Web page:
Perseverance. Training to sling drinks for speed is mentally exhausting, and it’s easy to psych yourself out. “I was equally thrilled that I won and really glad it was over. It took up a lot of mental space. The last round was intimidating,” she says.

A healthy dose of competitive spirit. Caitlin, who has worked on and off in bars for nearly a decade, moved to California to train for the U.S. Women’s Developmental Sevens rugby team before a couple of severe concussions forced her out of the game. After that, she ended up training on classic cocktails in San Francisco with Alex Bachman, who she met at Lafitte and later opened Southern Pacific Smokehouse with (he is now beverage director at Yusho, Billy Sunday and A10 in Chicago). “I was interested in the academic side of bartending. It kind of took me out of my depression from having to quit rugby,” she says. She worked in various San Francisco watering holes before being offered a job at Trick Dog, where she now works. Her competitive nature drew her to Speed Rack, which was the first competition in which she’d participated since playing rugby. ” It was the confidence I gained as a rugby player that allowed me to do well [in Speed Rack],” she says. “All the girls in the finals really wanted to win. It was interesting because they put together all these events to get to know each other beforehand. Initially, I thought it was weird because I thought you never talk to the other team before you play. I definitely came out of it with some friends, though.”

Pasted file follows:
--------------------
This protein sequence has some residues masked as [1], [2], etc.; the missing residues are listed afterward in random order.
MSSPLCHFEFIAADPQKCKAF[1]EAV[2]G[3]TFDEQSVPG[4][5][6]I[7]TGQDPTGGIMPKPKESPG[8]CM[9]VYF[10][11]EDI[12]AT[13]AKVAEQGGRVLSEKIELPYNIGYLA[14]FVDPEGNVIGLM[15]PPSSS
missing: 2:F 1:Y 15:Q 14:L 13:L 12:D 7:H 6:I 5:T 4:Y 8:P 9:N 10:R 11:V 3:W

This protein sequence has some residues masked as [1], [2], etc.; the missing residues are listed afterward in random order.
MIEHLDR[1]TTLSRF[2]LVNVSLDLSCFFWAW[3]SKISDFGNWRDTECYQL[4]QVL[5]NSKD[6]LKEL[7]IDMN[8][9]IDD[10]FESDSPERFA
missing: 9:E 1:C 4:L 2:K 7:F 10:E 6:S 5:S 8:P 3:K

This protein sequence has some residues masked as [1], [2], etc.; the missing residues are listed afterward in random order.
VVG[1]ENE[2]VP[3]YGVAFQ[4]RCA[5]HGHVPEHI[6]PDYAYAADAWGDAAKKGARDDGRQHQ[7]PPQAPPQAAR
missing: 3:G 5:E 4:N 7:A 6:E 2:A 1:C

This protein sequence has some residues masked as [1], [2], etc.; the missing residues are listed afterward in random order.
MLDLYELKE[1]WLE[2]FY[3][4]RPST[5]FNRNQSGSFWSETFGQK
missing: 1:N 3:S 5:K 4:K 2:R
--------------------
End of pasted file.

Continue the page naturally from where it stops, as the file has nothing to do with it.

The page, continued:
Guts. Deciding to throw yourself in the spotlight and test your skills on a high profile stage requires chutzpah, the kind that makes you better at what you do. Caitlin had watched the regional heats in San Diego and San Francisco last year before deciding to jump in the race this time.  Signing up to do it “scared the shit out of me because I knew I’d put a lot of pressure on myself. I thought I might be one of the fastest girls in San Francisco so I decided to try it.  I am a good bartender. I knew I could do this,” she says.

Knowledge, practice and preparation. The best way to become great at anything of course, is to study and practice.  Caitlin practiced all of these possible drinks she’d have to make over and over again for weeks, first with water, then with real booze. In the qualifying round to get a spot on stage, Caitlin made the whiskey sour, Boulevardier, Paloma and Vesper in 53 seconds!

Speed Rack Founders, Lynnette Marrero and Ivy Mix (L to R)

Speed Rack Founders Lynnette Marrero and Ivy Mix

Channel your inner Speed Racker. Here, two of Caitlin’s favorite drinks she made for Speed Rack judges, plus a proper Vesper:

Smoky & refreshing (for Julie Reiner’s Dealer’s Choice)

2 ounces Auchentoshan Three Wood 

3/4ounces lemon juice

.375 ounce Aperol 

.375 ounce apricot liqueur

1/2 ounce simple syrup 

Orange peel for garnish

Shake all ingredients and garnish with the orange twist.

Herbal & Spicy (for Kate Krader’s Dealer’s Choice)

“It was definitely a risk I was taking at the last second with the peppers. I never made that cocktail with peppers and I had no idea what those peppers tasted like,” says Caitlin.

1 1/2 ounces reposado tequila

3/4 ounce Cocchi Americano Rosa

1/4 ounce Cynar artichoke liqueur

Green pepper, muddled

Orange peel for garnish 

Stir all ingredients and strain into a glass with ice. Garnish with the orange peel.

Make a Vesper 

I had to throw in this classic Caitlin made because it is traditionally shaken, rather than stirred (contrary to popular belief, because all of the ingredients are boozy).

1 1/2 ounces gin 

3/4 ounce vodka

3/4 ounce Cocchi Americano 

Orange peel for garnish

Shake all ingredients together with ice in a cocktail shaker. Strain into a coupe glass. Twist the orange peel over the glass and place in it afterward.

Leave a Comment

Your email is never shared.
Required fields are marked *